2 NONVERBAL COMMUNICATION Def: Is the sending and receiving of messages without the use of words.Between 65-90% of messages are nonverbal.
3 Non-verbal Communication Are the messages that are sent through body language and facial expressionsHas the potential to send a message opposite to what is trying to be communicated
4 NONVERBAL COMMUNICATION We communicate nonverbally whether we intend to or not.Even silence can be called nonverbal communication.
5 Non-verbal Communication Includes the following:eye contactfacial expressionsgesturesposture and body orientationproximityparalinguistichumor
6 Eye ContactEstablishes credibility with the audience by allowing the people to know the speaker is sincereHelps spark an interest with the topicCreates an inviting atmosphere for the audience
7 FACIAL EXPRESSIONS Def: Movements of the eyes, eyebrows, and mouth Help express feelings and emotionsSet the tone for the conversationa simple smile can send a message that is inviting and happy to the audience
8 Facial ExpressionsCan provide feedback on the information that is being communicatedA look of confusion during a conversation can help the speaker realize that they need to go back and explain the information further and clarify any questions
9 Our thoughts are reflected in our faces Approval or DisapprovalInterest or DisinterestUnderstanding or Misunderstanding
10 GESTURES Movement of the arms, hands, and fingers Can be used to highlight animportant statement in thespeech
11 GesturesAre required in communication, otherwise the speaker is seen as unanimated and boringShould be used appropriately to emphasize certain words or phrasesCreate a more interesting appearance
12 Gestures help show enthusiasm Be careful - too many gestures can be distracting!
13 Proximity Is the distance from which the speaker is to the audience Differs from culture to cultureThe speaker’s distance should be close enough to the audience to maintain their attention, but far enough to not invade the audience’s space
14 ExampleUsually in a conversation with two American people, whom are familiar with each other, they stand about 1 to 2 feet away from one another.Fun Fact: Using an “indoor voice” is done when standing 12 to 36 inches from the other person.
15 ParalinguisticConsists of tone, pitch, rhythm, loudness and inflection of voiceRequires practice to reach the correct volume, tone or pitch for apresentationeach presentation style will varyfinding the appropriate tone, pitch, rhythm, volume and inflection is keycan be used to convey emotionFun Fact: The most common mistake for most people is being monotone.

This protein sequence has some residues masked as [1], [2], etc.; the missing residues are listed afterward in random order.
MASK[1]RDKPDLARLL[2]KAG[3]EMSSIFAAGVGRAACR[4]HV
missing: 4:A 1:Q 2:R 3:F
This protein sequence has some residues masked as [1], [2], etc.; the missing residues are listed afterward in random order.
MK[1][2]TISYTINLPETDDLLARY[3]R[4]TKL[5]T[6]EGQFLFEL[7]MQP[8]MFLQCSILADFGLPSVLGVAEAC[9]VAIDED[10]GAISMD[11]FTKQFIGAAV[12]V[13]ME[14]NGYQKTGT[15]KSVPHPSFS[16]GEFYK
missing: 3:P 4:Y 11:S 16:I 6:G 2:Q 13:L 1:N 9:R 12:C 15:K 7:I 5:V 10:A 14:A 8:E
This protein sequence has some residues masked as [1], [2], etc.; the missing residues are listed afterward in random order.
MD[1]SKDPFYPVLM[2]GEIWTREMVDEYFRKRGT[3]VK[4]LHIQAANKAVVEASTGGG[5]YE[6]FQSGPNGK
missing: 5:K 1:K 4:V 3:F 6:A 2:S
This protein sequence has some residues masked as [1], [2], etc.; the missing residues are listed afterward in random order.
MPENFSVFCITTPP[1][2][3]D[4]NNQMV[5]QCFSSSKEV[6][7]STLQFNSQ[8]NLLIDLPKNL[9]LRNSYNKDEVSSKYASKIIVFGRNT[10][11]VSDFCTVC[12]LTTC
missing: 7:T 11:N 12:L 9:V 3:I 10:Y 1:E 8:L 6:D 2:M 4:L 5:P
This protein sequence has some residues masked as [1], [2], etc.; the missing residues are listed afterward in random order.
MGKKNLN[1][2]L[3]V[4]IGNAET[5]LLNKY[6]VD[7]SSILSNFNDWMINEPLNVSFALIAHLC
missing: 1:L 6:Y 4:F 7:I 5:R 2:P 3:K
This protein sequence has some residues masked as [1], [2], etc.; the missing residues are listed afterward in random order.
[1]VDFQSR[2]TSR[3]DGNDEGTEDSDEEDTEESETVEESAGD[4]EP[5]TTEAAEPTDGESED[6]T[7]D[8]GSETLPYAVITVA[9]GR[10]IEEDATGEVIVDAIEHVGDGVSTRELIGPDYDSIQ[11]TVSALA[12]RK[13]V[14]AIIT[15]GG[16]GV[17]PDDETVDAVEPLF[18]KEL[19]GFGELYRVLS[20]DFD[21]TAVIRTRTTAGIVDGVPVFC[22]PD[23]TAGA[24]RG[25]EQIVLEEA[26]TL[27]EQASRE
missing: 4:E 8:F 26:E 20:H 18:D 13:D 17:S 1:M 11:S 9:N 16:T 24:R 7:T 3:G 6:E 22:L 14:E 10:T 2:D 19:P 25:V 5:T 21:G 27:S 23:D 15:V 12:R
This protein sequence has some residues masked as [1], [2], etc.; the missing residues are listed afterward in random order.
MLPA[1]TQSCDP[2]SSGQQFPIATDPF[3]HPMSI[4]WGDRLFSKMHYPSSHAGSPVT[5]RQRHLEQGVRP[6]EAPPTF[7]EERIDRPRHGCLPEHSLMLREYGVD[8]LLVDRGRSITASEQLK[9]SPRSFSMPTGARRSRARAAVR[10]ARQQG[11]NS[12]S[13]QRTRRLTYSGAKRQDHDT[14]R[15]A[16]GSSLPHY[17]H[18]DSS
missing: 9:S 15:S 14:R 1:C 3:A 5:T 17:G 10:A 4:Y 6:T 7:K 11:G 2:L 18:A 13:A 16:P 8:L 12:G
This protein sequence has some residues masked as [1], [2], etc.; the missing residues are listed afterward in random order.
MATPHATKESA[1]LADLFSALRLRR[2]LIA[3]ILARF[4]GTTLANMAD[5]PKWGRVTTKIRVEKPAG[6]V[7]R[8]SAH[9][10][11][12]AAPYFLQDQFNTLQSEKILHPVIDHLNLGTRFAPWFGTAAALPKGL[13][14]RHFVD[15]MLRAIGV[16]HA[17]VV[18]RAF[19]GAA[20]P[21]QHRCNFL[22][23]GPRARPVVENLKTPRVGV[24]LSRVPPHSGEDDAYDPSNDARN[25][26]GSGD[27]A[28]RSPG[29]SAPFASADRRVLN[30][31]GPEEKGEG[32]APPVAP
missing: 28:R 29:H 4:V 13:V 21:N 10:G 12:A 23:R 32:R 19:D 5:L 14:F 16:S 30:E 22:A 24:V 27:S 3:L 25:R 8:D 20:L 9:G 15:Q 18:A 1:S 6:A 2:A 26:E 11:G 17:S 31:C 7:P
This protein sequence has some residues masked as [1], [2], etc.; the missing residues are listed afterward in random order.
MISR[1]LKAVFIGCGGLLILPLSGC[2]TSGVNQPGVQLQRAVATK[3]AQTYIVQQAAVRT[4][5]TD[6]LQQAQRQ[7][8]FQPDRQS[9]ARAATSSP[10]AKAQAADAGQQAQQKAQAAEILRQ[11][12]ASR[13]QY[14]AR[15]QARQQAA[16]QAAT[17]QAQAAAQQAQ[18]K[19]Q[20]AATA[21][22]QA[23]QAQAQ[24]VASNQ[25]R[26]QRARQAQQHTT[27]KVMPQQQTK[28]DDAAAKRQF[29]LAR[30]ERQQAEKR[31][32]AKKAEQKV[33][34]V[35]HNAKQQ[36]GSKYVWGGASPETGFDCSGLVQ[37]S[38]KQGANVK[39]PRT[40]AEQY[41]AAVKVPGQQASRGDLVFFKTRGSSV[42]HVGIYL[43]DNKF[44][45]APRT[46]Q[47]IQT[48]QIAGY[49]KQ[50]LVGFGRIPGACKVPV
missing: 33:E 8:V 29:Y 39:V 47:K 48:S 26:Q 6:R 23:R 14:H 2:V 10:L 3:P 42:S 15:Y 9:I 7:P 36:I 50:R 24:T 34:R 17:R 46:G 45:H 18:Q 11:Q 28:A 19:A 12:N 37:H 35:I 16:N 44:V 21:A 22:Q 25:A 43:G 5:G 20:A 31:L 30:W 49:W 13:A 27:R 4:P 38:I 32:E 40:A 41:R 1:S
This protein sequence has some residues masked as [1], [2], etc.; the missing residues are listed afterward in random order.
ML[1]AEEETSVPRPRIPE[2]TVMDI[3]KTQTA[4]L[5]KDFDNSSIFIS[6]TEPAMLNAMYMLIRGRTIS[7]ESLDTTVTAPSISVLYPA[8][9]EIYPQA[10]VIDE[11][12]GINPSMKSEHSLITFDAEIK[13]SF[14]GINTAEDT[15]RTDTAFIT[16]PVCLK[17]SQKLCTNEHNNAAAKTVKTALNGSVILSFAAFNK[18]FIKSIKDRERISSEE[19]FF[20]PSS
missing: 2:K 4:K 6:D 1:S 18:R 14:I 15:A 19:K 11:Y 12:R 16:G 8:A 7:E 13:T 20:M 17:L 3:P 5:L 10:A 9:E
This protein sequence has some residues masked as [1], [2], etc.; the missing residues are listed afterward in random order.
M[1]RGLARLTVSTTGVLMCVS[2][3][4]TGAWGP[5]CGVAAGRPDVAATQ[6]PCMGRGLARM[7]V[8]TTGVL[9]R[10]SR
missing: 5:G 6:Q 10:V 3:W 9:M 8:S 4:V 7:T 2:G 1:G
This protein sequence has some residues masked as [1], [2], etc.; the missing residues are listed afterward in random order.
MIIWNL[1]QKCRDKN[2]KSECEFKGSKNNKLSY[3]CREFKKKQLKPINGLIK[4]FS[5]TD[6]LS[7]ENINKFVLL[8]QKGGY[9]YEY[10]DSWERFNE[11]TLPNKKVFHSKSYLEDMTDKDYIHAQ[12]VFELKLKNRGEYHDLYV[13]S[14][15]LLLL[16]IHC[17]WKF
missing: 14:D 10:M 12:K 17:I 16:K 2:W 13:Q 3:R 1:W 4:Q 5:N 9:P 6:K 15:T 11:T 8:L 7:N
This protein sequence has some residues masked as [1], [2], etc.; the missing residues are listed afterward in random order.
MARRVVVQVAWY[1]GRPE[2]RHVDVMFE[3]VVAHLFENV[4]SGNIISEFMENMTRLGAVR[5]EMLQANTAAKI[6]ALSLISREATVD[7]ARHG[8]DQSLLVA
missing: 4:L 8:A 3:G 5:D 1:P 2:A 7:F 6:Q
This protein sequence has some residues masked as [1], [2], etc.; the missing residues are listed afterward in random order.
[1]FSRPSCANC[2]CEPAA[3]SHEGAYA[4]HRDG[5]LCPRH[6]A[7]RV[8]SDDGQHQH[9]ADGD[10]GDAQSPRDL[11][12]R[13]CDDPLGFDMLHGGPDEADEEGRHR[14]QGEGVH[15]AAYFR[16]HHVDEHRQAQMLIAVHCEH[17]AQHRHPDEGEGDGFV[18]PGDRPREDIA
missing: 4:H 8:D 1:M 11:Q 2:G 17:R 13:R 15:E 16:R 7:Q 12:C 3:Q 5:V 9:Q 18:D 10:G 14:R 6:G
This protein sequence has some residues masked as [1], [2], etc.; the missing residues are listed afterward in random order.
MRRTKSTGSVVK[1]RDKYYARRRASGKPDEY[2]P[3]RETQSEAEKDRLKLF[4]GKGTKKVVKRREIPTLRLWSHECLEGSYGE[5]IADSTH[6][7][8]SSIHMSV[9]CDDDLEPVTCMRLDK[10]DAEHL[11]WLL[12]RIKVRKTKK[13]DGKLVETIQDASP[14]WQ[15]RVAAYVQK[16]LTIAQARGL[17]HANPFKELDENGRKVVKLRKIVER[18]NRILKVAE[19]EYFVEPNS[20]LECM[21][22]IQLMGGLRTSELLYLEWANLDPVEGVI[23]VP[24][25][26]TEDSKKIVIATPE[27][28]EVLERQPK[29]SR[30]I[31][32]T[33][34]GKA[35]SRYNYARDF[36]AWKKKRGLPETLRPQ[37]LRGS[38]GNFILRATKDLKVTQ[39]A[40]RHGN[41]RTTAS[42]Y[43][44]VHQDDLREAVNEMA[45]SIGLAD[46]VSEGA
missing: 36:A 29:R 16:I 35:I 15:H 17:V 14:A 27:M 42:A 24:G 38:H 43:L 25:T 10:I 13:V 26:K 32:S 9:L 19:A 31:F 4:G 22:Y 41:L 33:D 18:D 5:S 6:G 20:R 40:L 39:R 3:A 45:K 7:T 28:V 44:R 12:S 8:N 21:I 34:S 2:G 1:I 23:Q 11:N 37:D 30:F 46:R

16 PITCH The highness or lowness of a voice Inflection – the rising or falling of pitchAdds varietyEmphasizes feelingGives meaning to the messageOne pitch = monotone = boring = snoring
17 RATE How fast or slow a person talks Slow down to emphasize a point Varying speeds can help keep the listener’s attention
18 VOLUME The loudness or softness of a voice When emphasizing a point, speak loudly.
19 ARTICULATIONMaking sure that every syllable of a word is pronounced correctlyExamples:Good Morning – Morn’nDid you eat? – Dijeet?
20 PAUSES Can create a dramatic effect Adds emphasis Allows time for the listeners to thinkDevelops suspense
21 Humor Is discouraged in certain settings Can be used as a simple way of breaking through the stress in a roomAllows for a more friendly approach
22 Posture and Body Orientation Communicates countless messages just by walking, talking, standing or sittingShould be done so the speaker appears approachable and friendly rather than distant or rudeCan be distracting if the speaker sways back and forth or is constantly pacing the stageFun Fact: Using open body language, such as uncrossed arms and legs, sends the message of being more positive and open to the message.
23 A. Positive Body Language Relaxed postureArms uncrossed,palms openGood eye contactNod agreementSmile at humorLean closerUse gestures
24 B. Negative Body Language Body tension, wrinkled brow clasped handsFolded armsHands near mouthFidgetingYawning